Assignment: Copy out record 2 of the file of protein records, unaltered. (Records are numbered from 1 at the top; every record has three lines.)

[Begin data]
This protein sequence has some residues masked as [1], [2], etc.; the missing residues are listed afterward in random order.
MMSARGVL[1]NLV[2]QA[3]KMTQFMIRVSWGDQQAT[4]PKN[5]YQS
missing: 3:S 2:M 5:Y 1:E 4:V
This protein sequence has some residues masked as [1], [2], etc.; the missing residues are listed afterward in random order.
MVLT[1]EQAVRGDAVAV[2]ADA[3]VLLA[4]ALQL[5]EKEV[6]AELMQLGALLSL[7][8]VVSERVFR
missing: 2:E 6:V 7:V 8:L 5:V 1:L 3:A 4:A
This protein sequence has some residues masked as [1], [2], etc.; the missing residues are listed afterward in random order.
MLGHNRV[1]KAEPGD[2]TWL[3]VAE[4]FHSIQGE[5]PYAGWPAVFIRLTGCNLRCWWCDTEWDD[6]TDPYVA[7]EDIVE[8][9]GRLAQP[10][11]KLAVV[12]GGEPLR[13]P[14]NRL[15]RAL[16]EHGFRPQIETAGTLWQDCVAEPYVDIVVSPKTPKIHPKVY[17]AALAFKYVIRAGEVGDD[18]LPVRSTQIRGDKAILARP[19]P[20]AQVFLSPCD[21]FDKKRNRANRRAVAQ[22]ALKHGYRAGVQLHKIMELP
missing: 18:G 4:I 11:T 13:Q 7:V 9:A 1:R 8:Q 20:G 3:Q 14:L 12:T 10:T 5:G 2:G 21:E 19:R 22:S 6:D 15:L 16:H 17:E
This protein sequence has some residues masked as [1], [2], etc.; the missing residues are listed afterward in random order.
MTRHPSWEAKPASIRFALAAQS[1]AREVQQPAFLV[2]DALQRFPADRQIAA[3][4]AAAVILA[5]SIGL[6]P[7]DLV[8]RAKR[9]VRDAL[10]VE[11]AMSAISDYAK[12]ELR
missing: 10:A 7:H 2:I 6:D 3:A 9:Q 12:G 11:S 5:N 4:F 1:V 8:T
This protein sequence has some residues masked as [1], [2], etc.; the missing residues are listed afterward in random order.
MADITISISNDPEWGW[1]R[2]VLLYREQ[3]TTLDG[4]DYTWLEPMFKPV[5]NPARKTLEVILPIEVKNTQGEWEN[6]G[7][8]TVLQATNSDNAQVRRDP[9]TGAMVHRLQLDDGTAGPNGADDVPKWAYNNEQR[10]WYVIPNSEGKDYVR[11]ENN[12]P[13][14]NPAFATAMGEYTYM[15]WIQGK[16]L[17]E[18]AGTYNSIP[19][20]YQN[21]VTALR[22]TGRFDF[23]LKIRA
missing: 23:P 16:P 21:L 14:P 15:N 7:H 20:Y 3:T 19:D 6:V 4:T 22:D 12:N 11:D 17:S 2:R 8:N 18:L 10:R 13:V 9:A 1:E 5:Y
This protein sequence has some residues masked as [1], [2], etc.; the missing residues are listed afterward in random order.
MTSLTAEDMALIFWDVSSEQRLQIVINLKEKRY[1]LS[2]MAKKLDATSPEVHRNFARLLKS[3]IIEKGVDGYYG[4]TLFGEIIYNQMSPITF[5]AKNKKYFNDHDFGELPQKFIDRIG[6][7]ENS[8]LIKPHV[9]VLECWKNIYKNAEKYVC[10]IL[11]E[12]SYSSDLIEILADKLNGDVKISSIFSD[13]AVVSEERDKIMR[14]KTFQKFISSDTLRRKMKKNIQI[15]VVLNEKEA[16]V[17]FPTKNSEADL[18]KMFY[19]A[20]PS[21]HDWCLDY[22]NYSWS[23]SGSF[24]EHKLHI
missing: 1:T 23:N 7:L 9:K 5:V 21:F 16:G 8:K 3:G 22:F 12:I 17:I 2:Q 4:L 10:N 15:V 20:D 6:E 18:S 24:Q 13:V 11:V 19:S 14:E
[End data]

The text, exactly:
This protein sequence has some residues masked as [1], [2], etc.; the missing residues are listed afterward in random order.
MVLT[1]EQAVRGDAVAV[2]ADA[3]VLLA[4]ALQL[5]EKEV[6]AELMQLGALLSL[7][8]VVSERVFR
missing: 2:E 6:V 7:V 8:L 5:V 1:L 3:A 4:A